Book Review: The Hare
Women who have a few years of life experience know Bennett Kinney as soon as we’re introduced to him: handsome, charming, topped up with stories of places he’s been and people he’s known—getting drunk with Truman Capote, sailing with James Taylor, hanging out in Cuba with Hunter S. Thompson—full to the brim of bullshit and himself.
His façade is so flimsy, so untenable—he of the hand-rolled cigarettes and correct wine but an old BMW missing a headlight—that to maintain the act requires him to target and seduce a painfully naïve, sheltered young woman half his age and wildly out of her depth. That young woman is Rosie Monroe, the narrator of Melanie Finn’s most recent novel, The Hare.
Rosie comes from downtrodden Lowell, Massachusetts, orphaned at age five when a car accident kills her parents and no one even attempts to explain this to her. She is simply delivered to her father’s mother, an embittered woman who believes that Fate comes for you if you dare to want too much. Rosie grows up “in the cold, steady drizzle of Gran’s resentment.”
Still, she dares to find joy in art, and secretly applies to art school where she wins a full scholarship at Parsons School of Design, whose gatekeepers mistake her earnestness for irony. With that, 18-year-old Rosie transports from Lowell to lower Manhattan and into the warm, enveloping clutches of Bennett. There is a narcotic ecstasy in finally—finally!–being chosen that allows her to ignore the questions about him, and herself, that nag at her.
For Bennett, Rosie is the perfect vessel: grateful, unquestioning, a tabula rasa onto which he can rewrite his own story, the Galatea to his Pygmalion. Perhaps surprisingly, Bennett really does come from old money, so he is intimate with—but cast out of—the world in which he schools her.
Friends of his mother allow him to live in the boathouse on their estate along Connecticut’s Gold Coast; no one else will have him. When Rosie admits to him that she’s pregnant, he is overjoyed. The little family bumps along until the night a frantic Bennett has Rosie shove some belongings in a bag, grab baby Miranda, and high-tail it from the estate in the Beemer as the police close in. With no explanation, Bennett delivers them all to a tiny cottage in the wilds of northern Vermont.
For Rosie, these sudden shifts from a before to an after are a hallmark of her existence. What she knows how to do better than anything—the thing that Bennett is absolutely incapable of doing—is to adapt.
Bennett is forever disappearing and then rematerializing, expecting to be welcomed in and cared for, while contributing nothing. In deeply rural Vermont, in a summer cottage with no heat, Bennett is incapable of grasping “what needed to be done to simply not die in winter . . . He didn’t know how to light the stove. He was still waiting for tea and scones and rose petal jam.”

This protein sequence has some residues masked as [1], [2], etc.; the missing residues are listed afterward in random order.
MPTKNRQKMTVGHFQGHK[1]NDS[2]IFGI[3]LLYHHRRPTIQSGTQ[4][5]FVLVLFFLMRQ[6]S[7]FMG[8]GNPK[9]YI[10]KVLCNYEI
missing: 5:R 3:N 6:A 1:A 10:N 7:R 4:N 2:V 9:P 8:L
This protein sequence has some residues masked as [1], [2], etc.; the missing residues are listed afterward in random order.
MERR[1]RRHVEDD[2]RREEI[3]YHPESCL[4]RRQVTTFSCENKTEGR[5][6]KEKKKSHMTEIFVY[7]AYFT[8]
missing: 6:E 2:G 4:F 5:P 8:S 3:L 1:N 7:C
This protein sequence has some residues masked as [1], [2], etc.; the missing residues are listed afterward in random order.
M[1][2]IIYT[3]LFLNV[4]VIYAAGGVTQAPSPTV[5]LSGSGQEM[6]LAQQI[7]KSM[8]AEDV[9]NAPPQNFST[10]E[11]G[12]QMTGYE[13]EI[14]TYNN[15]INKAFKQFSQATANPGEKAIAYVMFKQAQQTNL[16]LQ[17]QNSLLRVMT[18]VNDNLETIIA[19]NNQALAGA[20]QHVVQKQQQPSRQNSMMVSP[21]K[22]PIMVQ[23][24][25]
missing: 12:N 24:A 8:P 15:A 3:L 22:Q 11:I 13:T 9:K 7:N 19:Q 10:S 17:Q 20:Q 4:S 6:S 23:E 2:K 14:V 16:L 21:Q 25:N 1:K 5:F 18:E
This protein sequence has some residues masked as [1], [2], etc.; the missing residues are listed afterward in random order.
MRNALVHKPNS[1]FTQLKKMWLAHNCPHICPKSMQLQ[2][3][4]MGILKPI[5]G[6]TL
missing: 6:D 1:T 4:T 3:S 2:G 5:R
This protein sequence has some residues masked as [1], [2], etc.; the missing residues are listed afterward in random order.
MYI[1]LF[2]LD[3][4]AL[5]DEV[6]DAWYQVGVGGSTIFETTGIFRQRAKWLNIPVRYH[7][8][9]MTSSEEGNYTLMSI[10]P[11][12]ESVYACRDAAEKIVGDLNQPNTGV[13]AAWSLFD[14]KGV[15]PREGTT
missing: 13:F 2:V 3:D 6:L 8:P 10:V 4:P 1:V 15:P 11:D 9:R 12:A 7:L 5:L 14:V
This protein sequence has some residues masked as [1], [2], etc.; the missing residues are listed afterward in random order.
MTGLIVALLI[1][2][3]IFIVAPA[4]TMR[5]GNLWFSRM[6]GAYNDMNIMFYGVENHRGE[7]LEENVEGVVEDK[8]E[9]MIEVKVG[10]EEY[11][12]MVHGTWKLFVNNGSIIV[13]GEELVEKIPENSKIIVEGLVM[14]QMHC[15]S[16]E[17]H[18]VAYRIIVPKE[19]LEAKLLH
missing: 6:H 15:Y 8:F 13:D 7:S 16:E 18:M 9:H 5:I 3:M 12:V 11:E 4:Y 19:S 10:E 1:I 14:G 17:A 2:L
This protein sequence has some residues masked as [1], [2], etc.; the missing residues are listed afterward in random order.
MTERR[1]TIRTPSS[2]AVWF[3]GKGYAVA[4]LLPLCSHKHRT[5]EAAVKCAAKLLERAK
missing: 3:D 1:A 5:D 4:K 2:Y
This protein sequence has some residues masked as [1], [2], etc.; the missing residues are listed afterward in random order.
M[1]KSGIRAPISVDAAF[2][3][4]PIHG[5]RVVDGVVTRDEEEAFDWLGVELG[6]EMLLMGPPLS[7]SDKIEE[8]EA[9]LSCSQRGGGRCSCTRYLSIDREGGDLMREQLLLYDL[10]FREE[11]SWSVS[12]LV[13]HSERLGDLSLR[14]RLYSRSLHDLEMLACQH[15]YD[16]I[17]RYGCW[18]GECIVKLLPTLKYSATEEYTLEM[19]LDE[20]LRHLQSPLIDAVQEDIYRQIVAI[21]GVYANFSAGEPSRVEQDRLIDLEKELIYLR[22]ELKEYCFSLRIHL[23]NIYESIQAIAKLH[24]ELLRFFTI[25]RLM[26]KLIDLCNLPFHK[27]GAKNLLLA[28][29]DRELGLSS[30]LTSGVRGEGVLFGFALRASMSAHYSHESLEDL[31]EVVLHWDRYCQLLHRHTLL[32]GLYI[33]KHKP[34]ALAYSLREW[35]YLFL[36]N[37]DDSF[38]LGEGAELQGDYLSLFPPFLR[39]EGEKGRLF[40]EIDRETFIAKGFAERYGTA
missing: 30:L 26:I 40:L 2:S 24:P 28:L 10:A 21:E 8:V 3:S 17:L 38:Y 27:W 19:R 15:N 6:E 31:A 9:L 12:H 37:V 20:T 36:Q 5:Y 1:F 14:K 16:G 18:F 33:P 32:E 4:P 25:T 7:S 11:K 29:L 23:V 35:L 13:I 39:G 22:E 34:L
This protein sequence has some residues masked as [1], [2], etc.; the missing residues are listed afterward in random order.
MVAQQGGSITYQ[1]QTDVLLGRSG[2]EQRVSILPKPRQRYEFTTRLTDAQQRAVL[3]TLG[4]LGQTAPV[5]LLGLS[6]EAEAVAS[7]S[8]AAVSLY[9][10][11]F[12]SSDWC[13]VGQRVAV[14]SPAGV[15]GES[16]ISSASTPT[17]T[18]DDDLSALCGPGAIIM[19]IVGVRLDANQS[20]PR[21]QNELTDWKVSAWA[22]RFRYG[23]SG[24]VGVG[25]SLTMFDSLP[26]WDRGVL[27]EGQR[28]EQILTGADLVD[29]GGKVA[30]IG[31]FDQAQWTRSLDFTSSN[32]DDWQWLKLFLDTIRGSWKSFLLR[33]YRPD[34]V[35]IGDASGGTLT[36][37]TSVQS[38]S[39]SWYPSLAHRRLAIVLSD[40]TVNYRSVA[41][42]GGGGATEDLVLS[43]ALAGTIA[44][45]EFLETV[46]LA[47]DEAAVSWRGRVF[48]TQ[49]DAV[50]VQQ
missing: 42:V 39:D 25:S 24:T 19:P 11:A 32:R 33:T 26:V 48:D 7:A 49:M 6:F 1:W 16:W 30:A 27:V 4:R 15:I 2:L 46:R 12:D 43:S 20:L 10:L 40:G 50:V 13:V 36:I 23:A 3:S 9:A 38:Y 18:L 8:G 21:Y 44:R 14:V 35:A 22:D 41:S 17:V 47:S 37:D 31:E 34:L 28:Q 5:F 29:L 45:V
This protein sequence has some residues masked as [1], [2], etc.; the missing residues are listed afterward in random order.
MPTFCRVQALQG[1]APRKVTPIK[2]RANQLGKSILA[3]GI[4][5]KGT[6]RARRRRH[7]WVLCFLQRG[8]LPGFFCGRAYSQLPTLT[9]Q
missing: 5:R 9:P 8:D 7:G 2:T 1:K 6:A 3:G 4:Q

Instead, it is their neighbor, Billy—Wilhemina—who teaches Rosie what she needs to know to survive, including how to cleanly kill and field dress a deer.
Finn lays the story out in chunks of years, an inspired structure that allows us to experience Rosie’s transformation from a socially awkward teenager who is forever trying to decode and navigate situations she has never encountered before, into a hardened, weary, self-sufficient woman whose only concern is to provide for herself and her daughter. Too late, Rosie realizes that she “had lacked vision. She had failed to see that she could have had the child without the man.”
The novel’s title comes from a painting that Bennett’s benefactor Hobie owns and shows to Rosie when they first meet. “Rosie regarded the van Eyck now, the pompous man, the precocious young woman . . . fastened into her life with all the windows shut, she had not yet realized her predicament. But the artist had: the dead hare in the maid’s hands.”
Arguably, Rosie never does truly realize her predicament, even after Bennett’s drug dealer offers to forgive his debt in exchange for photos of Miranda, even after Bennett is arrested and shipped off for a seven-year prison stint; she stays in the place he can come back to, and come back he does.
The author has constructed a compelling, emotionally resonant story with closely observed details that make the reader flinch in recognition. Finn’s prose is sublime, and pins us in place, waiting to learn what comes next. Like Rosie, like the hare, we are trapped by the story until the story finally lets us go.
Jennifer Bort Yacovissi
Jenny Yacovissi grew up in Bethesda, Maryland, just a bit farther up the hill from Washington, D.C. Her debut novel Up the Hill to Home is a fictionalized account of her mother’s family in Washington from the Civil War to the Great Depression. In addition to writing historical and contemporary literary fiction, Jenny reviews regularly for the Washington Independent Review of Books and the Historical Novel Society. She belongs to the National Book Critic’s Circle and PEN/America. She also owns a small project management and engineering consulting firm, and enjoys gardening and being on the water. Jenny lives with her husband Jim in Crownsville, Maryland. To learn more about the families in Up the Hill to Home and see photos and artifacts from their lives, visit http://www.jbyacovissi.com/about-the-book.
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